Proposed amendments pursue up to two years’ imprisonment, fines of up to Rs. 500,000 for ‘offense’
Pakistan Tehreek-e-Insaf lawmaker Amjad Ali Khan on Tuesday submitted in Parliament the Criminal Law (Amendment) Bill 2020, seeking to penalize anyone found to be “intentionally” ridiculing members of the country’s armed forces.
The proposed legislation seeks the insertion of a section 500A in the Pakistan Penal Code as follows: “Whosoever intentionally ridicules, brings into disrepute or defames the Armed Forces of Pakistan or a member thereof, he shall be guilty of an offense punishable with imprisonment for a term which may extend to two years, or with fine which may extend to Rs. 500,000, or with both.”
It similarly seeks the insertion of relevant clauses to the Code of Criminal Procedure for the same goal.
“The purpose of this amendment is to prevent hatred and disrespectful behavior against the Armed Forces,” according to lawmaker Khan’s submission. “Strict action should be taken against those bringing disrepute to the Armed Forces institution in accordance with the law,” it adds.
Critics have said this legislation violates Article 19 of the Constitution of Pakistan, which guarantees freedom of speech to every citizen and the press.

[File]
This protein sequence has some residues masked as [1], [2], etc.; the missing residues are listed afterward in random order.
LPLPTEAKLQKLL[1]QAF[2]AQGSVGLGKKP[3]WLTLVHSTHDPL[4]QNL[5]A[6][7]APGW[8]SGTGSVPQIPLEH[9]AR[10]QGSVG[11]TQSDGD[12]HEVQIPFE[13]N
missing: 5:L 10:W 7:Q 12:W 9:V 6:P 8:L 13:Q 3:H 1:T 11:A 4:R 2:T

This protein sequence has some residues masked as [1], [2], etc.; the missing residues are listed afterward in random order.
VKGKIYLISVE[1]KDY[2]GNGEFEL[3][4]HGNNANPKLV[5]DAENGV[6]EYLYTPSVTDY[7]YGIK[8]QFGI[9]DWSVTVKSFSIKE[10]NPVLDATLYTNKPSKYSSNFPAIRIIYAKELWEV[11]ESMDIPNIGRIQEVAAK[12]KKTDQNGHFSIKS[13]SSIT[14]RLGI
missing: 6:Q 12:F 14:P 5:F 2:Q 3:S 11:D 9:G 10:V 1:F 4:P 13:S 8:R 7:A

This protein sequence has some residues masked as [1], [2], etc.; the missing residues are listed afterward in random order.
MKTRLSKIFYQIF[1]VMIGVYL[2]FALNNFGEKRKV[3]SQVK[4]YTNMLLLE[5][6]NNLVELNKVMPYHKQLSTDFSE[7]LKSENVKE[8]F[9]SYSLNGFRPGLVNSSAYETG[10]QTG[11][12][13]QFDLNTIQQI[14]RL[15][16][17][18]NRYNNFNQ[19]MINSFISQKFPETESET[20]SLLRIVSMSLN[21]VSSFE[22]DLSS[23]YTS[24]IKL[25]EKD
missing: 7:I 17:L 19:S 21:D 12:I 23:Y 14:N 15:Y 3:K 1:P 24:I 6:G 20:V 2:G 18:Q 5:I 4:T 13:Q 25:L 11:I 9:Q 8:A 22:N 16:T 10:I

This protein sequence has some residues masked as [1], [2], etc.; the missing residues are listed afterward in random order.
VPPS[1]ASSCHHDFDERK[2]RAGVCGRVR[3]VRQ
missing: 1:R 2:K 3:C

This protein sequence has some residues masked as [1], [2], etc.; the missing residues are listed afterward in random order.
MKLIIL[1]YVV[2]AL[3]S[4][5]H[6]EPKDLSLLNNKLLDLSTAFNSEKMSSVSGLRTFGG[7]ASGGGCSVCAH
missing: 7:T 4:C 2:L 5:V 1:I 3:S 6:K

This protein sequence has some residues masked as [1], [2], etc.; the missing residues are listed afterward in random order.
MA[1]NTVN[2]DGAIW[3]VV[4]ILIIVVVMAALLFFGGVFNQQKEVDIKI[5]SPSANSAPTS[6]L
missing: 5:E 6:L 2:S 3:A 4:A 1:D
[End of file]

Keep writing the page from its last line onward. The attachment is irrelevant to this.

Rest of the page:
Separately, the National Assembly passed the Anti-Terrorism (Third Amendment) Bill 2020, which seeks to use new techniques to investigate terrorism and its financing.
Moved by the PTI’s Faheem Khan, the legislation is part of the package the government hopes to make into law to prevent Pakistan from being placed on the Financial Action Task Force (FATF)’s black list.
Under the bill, an investigation officer would have 60 days to use certain techniques, including tracking communications and monitoring computer activity of suspects, to ascertain the origins of money used to fund terrorist activity. It further allows for an extension of up to 60 days through a written request to court.
The bill stated that terror funding was a major obstacle to Pakistan’s development and termed it a source of disgrace. Terrorism funding was benefiting those elements that posed threats to internal and external peace of the country and its allies, it added. “The main purpose of introducing this bill is to enable law enforcement agencies to eradicate these curses by adopting certain preventive techniques with the empowered assistance of the courts of law,” it reads.
The House also debated the Lahore motorway gang-rape, with legislators demanding harsh punishments for the culprits. Differing from most of the incumbent government’s lawmakers, Science and Technology Minister Fawad Chaudhry said public hanging of rapists was not the solution and advised strengthening the judiciary to boost conviction rates.
Maulana Abdul Akbar Chitrali of the Jamaat-e-Islami, meanwhile, questioned how chemical or physical castration of rapists—as advocated by Prime Minister Imran Khan—would punish any woman who raped a man. He urged Islamic punishment for the culprits and Islamic courts at district levels.